In our last post, Sam and I discussed the growing and prolific use of social media, particularly the big three of Facebook, Twitter, and Instagram. Over the next few posts we will consider some questions and ideas in approaching a social media presence institutionally, pastorally, missionally, and personally.
Institutionally. When speaking of an institution, our primary focus is the local church. Ed Stetzer makes a compelling argument for your church to be on social media right now (http://bit.ly/1FNcG4j). Considering that 20% of the world’s population inhabits the virtual space of Facebook, it would be wise to have some presence on this platform. So the question is not, “If you should be on social media at some level, but how you should be on it?”
Now, let’s walk through some questions and ideas for developing and implementing an institutional social media account:
- What is the size of your church and what is your context? As always contextualization is extremely helpful in determining the type of social media you choose to employ and at what level you engage that venue. For instance, if you are in a predominately rural area with an older congregation, social media may be of limited value. However, if you live in a more urban area or have a younger congregation, then you can safely assume that the people within your congregation communicate on multiple social platforms, and so to should your church.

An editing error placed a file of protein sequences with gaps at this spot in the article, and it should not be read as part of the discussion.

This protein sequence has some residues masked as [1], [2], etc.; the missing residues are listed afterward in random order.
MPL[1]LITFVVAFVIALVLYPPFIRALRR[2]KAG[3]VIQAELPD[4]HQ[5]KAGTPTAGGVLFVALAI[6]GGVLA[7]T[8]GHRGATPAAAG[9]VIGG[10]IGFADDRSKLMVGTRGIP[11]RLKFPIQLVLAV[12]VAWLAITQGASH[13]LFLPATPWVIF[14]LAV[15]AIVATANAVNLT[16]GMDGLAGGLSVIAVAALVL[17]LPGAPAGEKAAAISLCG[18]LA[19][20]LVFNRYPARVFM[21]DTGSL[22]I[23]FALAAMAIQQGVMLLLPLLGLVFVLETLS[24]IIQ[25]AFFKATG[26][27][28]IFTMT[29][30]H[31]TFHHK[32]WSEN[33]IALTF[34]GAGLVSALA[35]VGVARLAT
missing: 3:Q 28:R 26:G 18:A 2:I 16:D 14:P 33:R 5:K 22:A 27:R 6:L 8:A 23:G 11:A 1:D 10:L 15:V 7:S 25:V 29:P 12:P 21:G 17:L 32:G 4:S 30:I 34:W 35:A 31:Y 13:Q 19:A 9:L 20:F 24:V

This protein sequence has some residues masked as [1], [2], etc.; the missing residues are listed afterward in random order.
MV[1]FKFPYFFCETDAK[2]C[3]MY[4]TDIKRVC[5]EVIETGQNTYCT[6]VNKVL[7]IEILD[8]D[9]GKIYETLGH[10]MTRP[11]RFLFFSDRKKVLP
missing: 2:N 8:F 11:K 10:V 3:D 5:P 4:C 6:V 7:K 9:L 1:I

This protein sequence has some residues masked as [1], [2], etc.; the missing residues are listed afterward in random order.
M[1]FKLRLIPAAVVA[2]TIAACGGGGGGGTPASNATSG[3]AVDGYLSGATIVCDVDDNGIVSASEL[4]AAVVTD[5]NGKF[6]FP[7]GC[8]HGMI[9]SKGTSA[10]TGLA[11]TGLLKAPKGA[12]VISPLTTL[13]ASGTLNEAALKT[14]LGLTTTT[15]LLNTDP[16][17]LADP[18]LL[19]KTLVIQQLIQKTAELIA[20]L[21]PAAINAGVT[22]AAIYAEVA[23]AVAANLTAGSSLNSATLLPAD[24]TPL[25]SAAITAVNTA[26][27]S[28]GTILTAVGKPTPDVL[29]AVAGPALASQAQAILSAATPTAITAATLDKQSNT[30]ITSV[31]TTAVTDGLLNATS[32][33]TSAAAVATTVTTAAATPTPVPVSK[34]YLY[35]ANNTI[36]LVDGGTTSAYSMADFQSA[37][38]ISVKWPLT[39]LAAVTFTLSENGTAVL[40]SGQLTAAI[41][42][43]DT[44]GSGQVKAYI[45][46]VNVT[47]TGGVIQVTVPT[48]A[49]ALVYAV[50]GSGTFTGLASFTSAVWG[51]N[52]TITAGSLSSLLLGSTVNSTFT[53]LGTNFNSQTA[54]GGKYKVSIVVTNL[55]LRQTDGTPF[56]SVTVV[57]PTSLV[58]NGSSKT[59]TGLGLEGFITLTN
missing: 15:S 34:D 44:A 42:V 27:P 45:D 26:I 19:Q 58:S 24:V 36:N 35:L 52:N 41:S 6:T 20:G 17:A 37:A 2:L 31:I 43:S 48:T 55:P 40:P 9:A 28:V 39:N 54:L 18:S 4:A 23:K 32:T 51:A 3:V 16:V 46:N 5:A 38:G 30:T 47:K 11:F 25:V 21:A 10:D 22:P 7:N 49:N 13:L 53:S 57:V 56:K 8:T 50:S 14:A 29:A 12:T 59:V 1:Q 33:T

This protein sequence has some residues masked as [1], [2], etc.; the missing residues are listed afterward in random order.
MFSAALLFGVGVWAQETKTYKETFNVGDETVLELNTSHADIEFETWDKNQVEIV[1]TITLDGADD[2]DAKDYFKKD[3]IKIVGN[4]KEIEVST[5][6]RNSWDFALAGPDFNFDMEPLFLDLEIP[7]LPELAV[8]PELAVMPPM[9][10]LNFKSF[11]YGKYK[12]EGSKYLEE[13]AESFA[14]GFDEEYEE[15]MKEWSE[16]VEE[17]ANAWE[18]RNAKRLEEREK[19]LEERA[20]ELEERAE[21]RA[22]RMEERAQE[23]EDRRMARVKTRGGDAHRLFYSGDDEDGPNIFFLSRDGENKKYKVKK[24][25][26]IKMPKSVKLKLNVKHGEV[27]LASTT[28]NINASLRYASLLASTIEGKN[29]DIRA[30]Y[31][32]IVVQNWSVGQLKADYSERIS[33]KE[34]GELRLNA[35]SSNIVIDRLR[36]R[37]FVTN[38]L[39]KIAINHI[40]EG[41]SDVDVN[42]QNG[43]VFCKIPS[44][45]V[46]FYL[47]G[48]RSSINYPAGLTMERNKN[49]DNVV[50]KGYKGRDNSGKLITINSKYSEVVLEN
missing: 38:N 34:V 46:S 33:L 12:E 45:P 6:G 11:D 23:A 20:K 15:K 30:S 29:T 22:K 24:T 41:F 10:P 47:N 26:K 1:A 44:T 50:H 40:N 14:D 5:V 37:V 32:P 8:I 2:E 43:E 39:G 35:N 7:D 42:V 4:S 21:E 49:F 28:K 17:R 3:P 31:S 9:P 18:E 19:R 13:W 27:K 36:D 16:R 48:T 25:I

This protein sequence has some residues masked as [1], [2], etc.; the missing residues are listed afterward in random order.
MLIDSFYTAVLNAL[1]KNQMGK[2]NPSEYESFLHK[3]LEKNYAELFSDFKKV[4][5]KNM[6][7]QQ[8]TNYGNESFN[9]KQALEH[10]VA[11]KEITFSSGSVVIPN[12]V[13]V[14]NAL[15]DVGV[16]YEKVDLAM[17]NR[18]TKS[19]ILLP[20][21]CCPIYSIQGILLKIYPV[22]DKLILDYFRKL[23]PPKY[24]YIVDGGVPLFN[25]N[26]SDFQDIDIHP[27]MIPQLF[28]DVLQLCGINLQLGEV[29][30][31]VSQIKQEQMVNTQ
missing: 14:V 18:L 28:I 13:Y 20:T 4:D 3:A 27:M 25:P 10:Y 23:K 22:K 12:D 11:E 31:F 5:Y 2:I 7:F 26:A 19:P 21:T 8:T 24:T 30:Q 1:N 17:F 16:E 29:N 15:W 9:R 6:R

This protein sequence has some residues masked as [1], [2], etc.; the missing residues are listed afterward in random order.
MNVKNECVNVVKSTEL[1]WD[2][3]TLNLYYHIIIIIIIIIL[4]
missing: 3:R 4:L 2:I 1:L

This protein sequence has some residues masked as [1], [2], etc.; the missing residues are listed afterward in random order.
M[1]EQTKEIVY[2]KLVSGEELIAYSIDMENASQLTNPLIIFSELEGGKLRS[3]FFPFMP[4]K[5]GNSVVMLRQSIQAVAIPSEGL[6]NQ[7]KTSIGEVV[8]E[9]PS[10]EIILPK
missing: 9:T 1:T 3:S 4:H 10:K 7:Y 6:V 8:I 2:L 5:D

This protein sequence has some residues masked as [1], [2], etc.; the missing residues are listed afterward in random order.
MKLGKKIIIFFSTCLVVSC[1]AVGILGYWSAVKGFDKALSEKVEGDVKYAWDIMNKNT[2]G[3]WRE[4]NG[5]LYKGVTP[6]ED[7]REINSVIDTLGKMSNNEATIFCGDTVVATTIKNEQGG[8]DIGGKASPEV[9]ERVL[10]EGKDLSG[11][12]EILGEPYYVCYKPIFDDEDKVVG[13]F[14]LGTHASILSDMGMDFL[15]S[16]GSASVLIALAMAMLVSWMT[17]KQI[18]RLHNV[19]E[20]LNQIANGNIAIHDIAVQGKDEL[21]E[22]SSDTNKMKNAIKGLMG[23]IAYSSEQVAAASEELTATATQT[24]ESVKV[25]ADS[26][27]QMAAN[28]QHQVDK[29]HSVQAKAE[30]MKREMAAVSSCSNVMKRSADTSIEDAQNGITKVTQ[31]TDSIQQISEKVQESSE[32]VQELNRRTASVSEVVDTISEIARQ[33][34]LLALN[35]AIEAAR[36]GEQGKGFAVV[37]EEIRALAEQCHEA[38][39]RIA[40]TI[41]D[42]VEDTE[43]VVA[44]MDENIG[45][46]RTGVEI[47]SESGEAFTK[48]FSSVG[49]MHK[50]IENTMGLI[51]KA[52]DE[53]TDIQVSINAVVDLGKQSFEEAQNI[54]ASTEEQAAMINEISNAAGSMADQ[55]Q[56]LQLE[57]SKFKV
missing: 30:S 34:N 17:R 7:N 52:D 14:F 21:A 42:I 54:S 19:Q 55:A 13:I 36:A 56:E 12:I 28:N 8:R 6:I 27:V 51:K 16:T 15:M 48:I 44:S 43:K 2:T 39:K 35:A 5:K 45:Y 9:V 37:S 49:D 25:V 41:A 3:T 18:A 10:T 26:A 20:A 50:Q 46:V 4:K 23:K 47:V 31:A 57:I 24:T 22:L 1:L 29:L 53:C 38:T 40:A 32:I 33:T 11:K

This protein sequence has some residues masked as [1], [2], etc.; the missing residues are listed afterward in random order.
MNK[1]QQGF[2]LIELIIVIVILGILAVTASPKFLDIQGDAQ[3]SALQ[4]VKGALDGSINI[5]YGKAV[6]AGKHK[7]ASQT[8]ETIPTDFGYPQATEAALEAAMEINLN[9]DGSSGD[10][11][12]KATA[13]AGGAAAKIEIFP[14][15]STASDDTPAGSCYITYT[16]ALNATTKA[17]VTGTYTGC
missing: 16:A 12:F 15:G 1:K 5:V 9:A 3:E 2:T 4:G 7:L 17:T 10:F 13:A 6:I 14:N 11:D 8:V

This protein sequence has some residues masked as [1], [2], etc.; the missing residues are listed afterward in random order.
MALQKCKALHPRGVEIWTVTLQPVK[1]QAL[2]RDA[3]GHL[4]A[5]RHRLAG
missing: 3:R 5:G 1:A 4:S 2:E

- Play to the lowest common denominator. An LCD approach has both communal and holistic implications. It’s communal because you make sure that you are communicating your values and information to the maximum amount of people within your congregation. It’s holistic because this will require a comprehensive approach to congregational communication. In other words, you are serving all demographic groups within your church, not one or two niche elements. Bottom line: don’t simply equate technology use with serving your congregation. In order to foster community, you need to serve your actual people, not some idealized hope of where you want them to be, technologically speaking.
- What is the purpose of the account? Determine how social media serves the needs of your church. Is it to only post announcements, or is it also for resourcing your people with good content? Answer these kinds of questions before you start any social media account. From there, develop a plan that targets the purpose of the account and the needs of your congregation.
- When answering the question of purpose, it is incumbent that you do a “heart-check” before embarking on the social media front. If the goal of a social account is to build your own personal fame inside of Christendom, then stop and repent! Our Christian usage of social media should point to Christ and His coming Kingdom not our own broken thrones of self-idolatry.
What are some questions and ideas you’ve used institutionally to develop and implement a social media plan?
In our next post, Sam and I will consider a pastoral approach to social media use.